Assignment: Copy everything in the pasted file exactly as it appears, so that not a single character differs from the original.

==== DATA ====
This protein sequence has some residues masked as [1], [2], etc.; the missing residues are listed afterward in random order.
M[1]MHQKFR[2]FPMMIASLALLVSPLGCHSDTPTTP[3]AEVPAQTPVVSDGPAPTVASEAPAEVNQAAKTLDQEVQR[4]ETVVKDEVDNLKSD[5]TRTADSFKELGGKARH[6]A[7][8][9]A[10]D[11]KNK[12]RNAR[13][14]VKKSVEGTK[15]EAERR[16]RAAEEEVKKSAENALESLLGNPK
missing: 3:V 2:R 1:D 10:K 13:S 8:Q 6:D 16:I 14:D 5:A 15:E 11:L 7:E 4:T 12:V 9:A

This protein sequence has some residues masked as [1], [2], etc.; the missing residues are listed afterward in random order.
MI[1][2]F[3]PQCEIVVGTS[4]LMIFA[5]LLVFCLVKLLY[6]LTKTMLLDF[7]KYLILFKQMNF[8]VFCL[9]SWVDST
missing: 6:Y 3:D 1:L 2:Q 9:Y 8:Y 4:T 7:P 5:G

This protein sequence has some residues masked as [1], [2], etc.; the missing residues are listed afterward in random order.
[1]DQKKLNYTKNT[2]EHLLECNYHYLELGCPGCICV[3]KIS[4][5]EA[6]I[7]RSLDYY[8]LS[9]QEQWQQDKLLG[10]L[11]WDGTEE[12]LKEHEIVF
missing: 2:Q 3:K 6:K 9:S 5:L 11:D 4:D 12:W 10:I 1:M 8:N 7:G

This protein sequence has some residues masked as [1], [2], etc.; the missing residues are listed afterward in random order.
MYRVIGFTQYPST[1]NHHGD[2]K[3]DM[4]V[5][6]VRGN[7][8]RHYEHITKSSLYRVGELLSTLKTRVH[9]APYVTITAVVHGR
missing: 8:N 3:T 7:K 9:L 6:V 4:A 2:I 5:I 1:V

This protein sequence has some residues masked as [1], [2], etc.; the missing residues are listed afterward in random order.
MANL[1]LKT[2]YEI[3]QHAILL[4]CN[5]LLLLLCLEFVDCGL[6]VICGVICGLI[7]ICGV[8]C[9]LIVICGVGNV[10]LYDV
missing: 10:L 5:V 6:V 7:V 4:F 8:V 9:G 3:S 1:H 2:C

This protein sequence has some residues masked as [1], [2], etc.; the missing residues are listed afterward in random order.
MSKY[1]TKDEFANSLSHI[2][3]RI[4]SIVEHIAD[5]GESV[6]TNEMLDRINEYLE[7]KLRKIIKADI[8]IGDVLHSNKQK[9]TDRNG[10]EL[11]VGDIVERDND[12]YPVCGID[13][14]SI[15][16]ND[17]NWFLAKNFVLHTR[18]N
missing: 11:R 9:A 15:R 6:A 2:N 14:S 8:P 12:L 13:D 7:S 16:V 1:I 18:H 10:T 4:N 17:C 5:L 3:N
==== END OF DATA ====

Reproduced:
This protein sequence has some residues masked as [1], [2], etc.; the missing residues are listed afterward in random order.
M[1]MHQKFR[2]FPMMIASLALLVSPLGCHSDTPTTP[3]AEVPAQTPVVSDGPAPTVASEAPAEVNQAAKTLDQEVQR[4]ETVVKDEVDNLKSD[5]TRTADSFKELGGKARH[6]A[7][8][9]A[10]D[11]KNK[12]RNAR[13][14]VKKSVEGTK[15]EAERR[16]RAAEEEVKKSAENALESLLGNPK
missing: 3:V 2:R 1:D 10:K 13:S 8:Q 6:D 16:I 14:D 5:A 15:E 11:L 7:E 4:T 12:V 9:A

This protein sequence has some residues masked as [1], [2], etc.; the missing residues are listed afterward in random order.
MI[1][2]F[3]PQCEIVVGTS[4]LMIFA[5]LLVFCLVKLLY[6]LTKTMLLDF[7]KYLILFKQMNF[8]VFCL[9]SWVDST
missing: 6:Y 3:D 1:L 2:Q 9:Y 8:Y 4:T 7:P 5:G

This protein sequence has some residues masked as [1], [2], etc.; the missing residues are listed afterward in random order.
[1]DQKKLNYTKNT[2]EHLLECNYHYLELGCPGCICV[3]KIS[4][5]EA[6]I[7]RSLDYY[8]LS[9]QEQWQQDKLLG[10]L[11]WDGTEE[12]LKEHEIVF
missing: 2:Q 3:K 6:K 9:S 5:L 11:D 4:D 12:W 10:I 1:M 8:N 7:G

This protein sequence has some residues masked as [1], [2], etc.; the missing residues are listed afterward in random order.
MYRVIGFTQYPST[1]NHHGD[2]K[3]DM[4]V[5][6]VRGN[7][8]RHYEHITKSSLYRVGELLSTLKTRVH[9]APYVTITAVVHGR
missing: 8:N 3:T 7:K 9:L 6:V 4:A 2:I 5:I 1:V

This protein sequence has some residues masked as [1], [2], etc.; the missing residues are listed afterward in random order.
MANL[1]LKT[2]YEI[3]QHAILL[4]CN[5]LLLLLCLEFVDCGL[6]VICGVICGLI[7]ICGV[8]C[9]LIVICGVGNV[10]LYDV
missing: 10:L 5:V 6:V 7:V 4:F 8:V 9:G 3:S 1:H 2:C

This protein sequence has some residues masked as [1], [2], etc.; the missing residues are listed afterward in random order.
MSKY[1]TKDEFANSLSHI[2][3]RI[4]SIVEHIAD[5]GESV[6]TNEMLDRINEYLE[7]KLRKIIKADI[8]IGDVLHSNKQK[9]TDRNG[10]EL[11]VGDIVERDND[12]YPVCGID[13][14]SI[15][16]ND[17]NWFLAKNFVLHTR[18]N
missing: 11:R 9:A 15:R 6:A 2:N 14:S 8:P 12:L 13:D 7:S 16:V 1:I 18:H 10:T 4:N 17:C 5:L 3:N